I think along time ago, like in my teens, I would’ve been considered an extrovert. I was mostly outgoing and was even voted “Most Talkative” my senior year. No, seriously! Now I find myself panicking,
I think along time ago, like in my teens, I would’ve been considered an extrovert. I was mostly outgoing and was even voted “Most Talkative” my senior year. No, seriously! Now I find myself panicking, trying to muster up the courage to share this with people. Especially people I know, like friends. This blog, sharing all of these details about my life…I kept it all in for a reason. This feeling. This feeling of total exposure. This terrible clenching knot in my stomach that is now just another nuisance keeping me up at night.
I think I have definitely become more introverted as an adult. I have retreated from all things social over the last 6 years or so. I ended up feeling paralyzed by the fear that I wouldn’t feel up to the activity, or that I wouldn’t be able to travel the distance for the important family get together without such an increase in pain and other symptoms. During this time I also stopped being active on social media, for the most part. I didn’t even reach out for help until recently, nor did I give anyone the chance to share their story and wisdom with me. I’ve segregated myself as a way to cope with the feeling of loss. I felt I was losing ME. Hibernating has done nothing for my mental health either.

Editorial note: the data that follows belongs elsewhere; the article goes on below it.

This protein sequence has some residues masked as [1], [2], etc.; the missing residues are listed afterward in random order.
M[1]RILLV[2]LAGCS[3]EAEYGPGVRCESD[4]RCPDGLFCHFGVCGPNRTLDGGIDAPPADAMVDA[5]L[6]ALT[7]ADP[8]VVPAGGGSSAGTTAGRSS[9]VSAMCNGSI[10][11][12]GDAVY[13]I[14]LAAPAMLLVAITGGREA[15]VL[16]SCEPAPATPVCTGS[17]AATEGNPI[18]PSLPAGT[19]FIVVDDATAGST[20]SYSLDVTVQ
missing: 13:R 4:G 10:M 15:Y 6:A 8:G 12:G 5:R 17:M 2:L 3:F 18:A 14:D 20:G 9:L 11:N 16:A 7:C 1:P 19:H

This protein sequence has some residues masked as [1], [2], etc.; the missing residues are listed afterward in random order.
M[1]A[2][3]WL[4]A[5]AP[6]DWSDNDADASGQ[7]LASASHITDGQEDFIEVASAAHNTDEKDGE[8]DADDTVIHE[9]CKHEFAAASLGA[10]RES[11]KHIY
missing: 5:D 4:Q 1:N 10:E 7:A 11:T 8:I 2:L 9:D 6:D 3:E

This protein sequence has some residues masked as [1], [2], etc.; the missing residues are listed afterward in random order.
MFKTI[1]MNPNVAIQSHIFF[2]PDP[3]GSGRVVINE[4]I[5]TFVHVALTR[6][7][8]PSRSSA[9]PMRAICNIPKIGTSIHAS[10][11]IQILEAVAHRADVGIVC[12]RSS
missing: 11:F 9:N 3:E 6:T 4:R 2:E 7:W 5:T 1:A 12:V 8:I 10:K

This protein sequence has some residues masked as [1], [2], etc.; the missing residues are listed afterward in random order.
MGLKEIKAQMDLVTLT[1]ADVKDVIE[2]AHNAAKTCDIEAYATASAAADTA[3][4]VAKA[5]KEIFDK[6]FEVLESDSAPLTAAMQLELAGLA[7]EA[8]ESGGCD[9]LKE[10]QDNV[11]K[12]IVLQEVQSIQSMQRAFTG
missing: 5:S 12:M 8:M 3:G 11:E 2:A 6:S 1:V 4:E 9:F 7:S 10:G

I know, I know, we shouldn’t talk about mental health, right?! We keep it in and suffer in silence for fear that others may shun us, like we have the plague or something. And it isn’t talked about in crowds, like we talk about all of our successes. Of course not! It was no surprise for me when they told me I was fighting depression. Really? You don’t say. Nothing was the same anymore. Of course, I am someone who loves change, but this wasn’t the kind of change I was looking for.
I was really looking for an answer. An answer that would explain everything, all of the symptoms, not just pieces. It took me a good amount of time (which is no problem when you don’t sleep and you’re no longer working due to your illness) to come to terms with the fact that there just may not be an end in sight. I may never find the cure-all for this. Depending on what happens next, I may have no choice but to stay medically retired. It’s a hard realization to come to.
Now, don’t take the tone of that last paragraph as me throwing in the towel and accepting the defeat. After all, I’m still here and I plan on seeing this through.